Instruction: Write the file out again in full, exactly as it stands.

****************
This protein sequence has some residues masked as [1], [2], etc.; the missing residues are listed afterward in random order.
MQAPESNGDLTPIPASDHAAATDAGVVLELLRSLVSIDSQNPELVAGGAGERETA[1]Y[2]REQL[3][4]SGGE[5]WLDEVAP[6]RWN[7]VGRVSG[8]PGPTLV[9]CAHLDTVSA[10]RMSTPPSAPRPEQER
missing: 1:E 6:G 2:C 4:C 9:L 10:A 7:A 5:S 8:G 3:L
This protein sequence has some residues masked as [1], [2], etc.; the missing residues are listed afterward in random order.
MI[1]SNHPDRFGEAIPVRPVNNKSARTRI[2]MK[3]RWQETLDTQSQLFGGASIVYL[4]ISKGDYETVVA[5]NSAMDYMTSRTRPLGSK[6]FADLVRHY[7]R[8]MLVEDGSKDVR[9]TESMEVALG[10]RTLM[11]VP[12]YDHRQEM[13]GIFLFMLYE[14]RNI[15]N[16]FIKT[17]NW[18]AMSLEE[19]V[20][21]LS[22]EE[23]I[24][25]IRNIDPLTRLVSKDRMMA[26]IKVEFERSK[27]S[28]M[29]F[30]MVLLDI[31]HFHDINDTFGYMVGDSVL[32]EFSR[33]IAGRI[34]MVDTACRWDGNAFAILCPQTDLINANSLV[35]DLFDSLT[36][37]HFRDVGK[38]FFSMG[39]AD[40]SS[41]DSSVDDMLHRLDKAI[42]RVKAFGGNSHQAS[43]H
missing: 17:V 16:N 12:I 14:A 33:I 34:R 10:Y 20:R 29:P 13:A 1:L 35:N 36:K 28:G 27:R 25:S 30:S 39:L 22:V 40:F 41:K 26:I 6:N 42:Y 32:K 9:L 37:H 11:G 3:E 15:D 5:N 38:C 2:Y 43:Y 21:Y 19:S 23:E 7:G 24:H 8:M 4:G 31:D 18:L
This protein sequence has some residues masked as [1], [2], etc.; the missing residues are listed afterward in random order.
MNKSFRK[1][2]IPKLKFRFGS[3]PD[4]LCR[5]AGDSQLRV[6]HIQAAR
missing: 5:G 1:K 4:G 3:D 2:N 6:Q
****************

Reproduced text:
This protein sequence has some residues masked as [1], [2], etc.; the missing residues are listed afterward in random order.
MQAPESNGDLTPIPASDHAAATDAGVVLELLRSLVSIDSQNPELVAGGAGERETA[1]Y[2]REQL[3][4]SGGE[5]WLDEVAP[6]RWN[7]VGRVSG[8]PGPTLV[9]CAHLDTVSA[10]RMSTPPSAPRPEQER
missing: 1:E 6:G 2:C 4:C 9:L 10:A 7:A 5:S 8:G 3:L
This protein sequence has some residues masked as [1], [2], etc.; the missing residues are listed afterward in random order.
MI[1]SNHPDRFGEAIPVRPVNNKSARTRI[2]MK[3]RWQETLDTQSQLFGGASIVYL[4]ISKGDYETVVA[5]NSAMDYMTSRTRPLGSK[6]FADLVRHY[7]R[8]MLVEDGSKDVR[9]TESMEVALG[10]RTLM[11]VP[12]YDHRQEM[13]GIFLFMLYE[14]RNI[15]N[16]FIKT[17]NW[18]AMSLEE[19]V[20][21]LS[22]EE[23]I[24][25]IRNIDPLTRLVSKDRMMA[26]IKVEFERSK[27]S[28]M[29]F[30]MVLLDI[31]HFHDINDTFGYMVGDSVL[32]EFSR[33]IAGRI[34]MVDTACRWDGNAFAILCPQTDLINANSLV[35]DLFDSLT[36][37]HFRDVGK[38]FFSMG[39]AD[40]SS[41]DSSVDDMLHRLDKAI[42]RVKAFGGNSHQAS[43]H
missing: 17:V 16:N 12:I 14:A 33:I 34:R 10:Y 20:R 29:P 13:A 1:L 35:N 36:K 28:G 27:R 25:S 30:S 39:L 22:V 40:F 41:K 26:I 6:N 42:Y 32:K 9:L 37:H 11:G 3:E 15:D 5:N 38:C 2:Y 43:Y 21:Y 19:S 23:E 7:G 24:H 8:M 4:G 31:D 18:L
This protein sequence has some residues masked as [1], [2], etc.; the missing residues are listed afterward in random order.
MNKSFRK[1][2]IPKLKFRFGS[3]PD[4]LCR[5]AGDSQLRV[6]HIQAAR
missing: 5:G 1:K 4:G 3:D 2:N 6:Q